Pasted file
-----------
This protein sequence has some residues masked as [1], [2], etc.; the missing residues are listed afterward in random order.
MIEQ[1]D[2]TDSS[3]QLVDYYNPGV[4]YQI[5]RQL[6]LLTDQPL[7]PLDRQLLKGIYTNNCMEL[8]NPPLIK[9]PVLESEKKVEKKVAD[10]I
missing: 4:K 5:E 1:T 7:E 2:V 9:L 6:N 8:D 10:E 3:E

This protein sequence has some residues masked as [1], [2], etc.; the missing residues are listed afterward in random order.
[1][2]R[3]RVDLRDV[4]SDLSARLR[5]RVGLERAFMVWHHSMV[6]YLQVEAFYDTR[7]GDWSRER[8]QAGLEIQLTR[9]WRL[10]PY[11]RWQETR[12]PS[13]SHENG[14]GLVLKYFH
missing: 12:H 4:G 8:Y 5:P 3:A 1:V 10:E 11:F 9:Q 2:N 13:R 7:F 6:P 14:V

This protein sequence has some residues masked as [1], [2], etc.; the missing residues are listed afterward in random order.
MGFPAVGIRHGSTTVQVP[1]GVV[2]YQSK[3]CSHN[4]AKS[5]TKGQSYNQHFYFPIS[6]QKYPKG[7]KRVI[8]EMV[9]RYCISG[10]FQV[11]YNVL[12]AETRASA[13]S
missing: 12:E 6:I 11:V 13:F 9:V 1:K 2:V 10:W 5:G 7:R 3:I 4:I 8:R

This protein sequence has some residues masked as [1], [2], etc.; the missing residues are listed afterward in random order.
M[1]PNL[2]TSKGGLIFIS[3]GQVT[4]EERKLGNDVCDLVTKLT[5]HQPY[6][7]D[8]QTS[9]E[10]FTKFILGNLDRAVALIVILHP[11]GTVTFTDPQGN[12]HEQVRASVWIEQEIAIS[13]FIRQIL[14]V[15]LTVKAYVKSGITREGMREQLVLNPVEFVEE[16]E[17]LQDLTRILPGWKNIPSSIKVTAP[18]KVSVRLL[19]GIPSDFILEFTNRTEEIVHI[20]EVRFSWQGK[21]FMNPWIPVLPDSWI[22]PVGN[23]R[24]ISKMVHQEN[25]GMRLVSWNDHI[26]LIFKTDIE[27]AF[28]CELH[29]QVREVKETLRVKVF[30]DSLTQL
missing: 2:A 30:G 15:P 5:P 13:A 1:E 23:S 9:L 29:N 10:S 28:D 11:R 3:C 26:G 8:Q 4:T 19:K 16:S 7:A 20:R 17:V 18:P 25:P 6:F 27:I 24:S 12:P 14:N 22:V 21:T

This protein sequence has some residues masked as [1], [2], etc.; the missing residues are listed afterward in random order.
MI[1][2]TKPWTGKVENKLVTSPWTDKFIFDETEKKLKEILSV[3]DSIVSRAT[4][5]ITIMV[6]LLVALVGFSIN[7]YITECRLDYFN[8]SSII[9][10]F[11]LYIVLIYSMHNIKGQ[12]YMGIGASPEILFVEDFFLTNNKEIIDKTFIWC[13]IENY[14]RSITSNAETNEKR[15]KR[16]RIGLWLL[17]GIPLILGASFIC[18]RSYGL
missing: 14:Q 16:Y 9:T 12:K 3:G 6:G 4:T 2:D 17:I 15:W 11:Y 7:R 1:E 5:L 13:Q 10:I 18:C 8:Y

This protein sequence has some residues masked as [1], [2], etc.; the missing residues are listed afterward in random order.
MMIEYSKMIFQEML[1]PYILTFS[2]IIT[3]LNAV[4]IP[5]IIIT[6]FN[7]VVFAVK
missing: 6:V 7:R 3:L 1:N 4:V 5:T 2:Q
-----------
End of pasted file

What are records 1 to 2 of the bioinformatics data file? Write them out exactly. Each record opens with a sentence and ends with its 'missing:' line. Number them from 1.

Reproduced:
This protein sequence has some residues masked as [1], [2], etc.; the missing residues are listed afterward in random order.
MIEQ[1]D[2]TDSS[3]QLVDYYNPGV[4]YQI[5]RQL[6]LLTDQPL[7]PLDRQLLKGIYTNNCMEL[8]NPPLIK[9]PVLESEKKVEKKVAD[10]I
missing: 4:K 5:E 1:T 7:E 2:V 9:L 6:N 8:D 10:E 3:E

This protein sequence has some residues masked as [1], [2], etc.; the missing residues are listed afterward in random order.
[1][2]R[3]RVDLRDV[4]SDLSARLR[5]RVGLERAFMVWHHSMV[6]YLQVEAFYDTR[7]GDWSRER[8]QAGLEIQLTR[9]WRL[10]PY[11]RWQETR[12]PS[13]SHENG[14]GLVLKYFH
missing: 12:H 4:G 8:Y 5:P 3:A 1:V 10:E 11:F 9:Q 2:N 13:R 7:F 6:P 14:V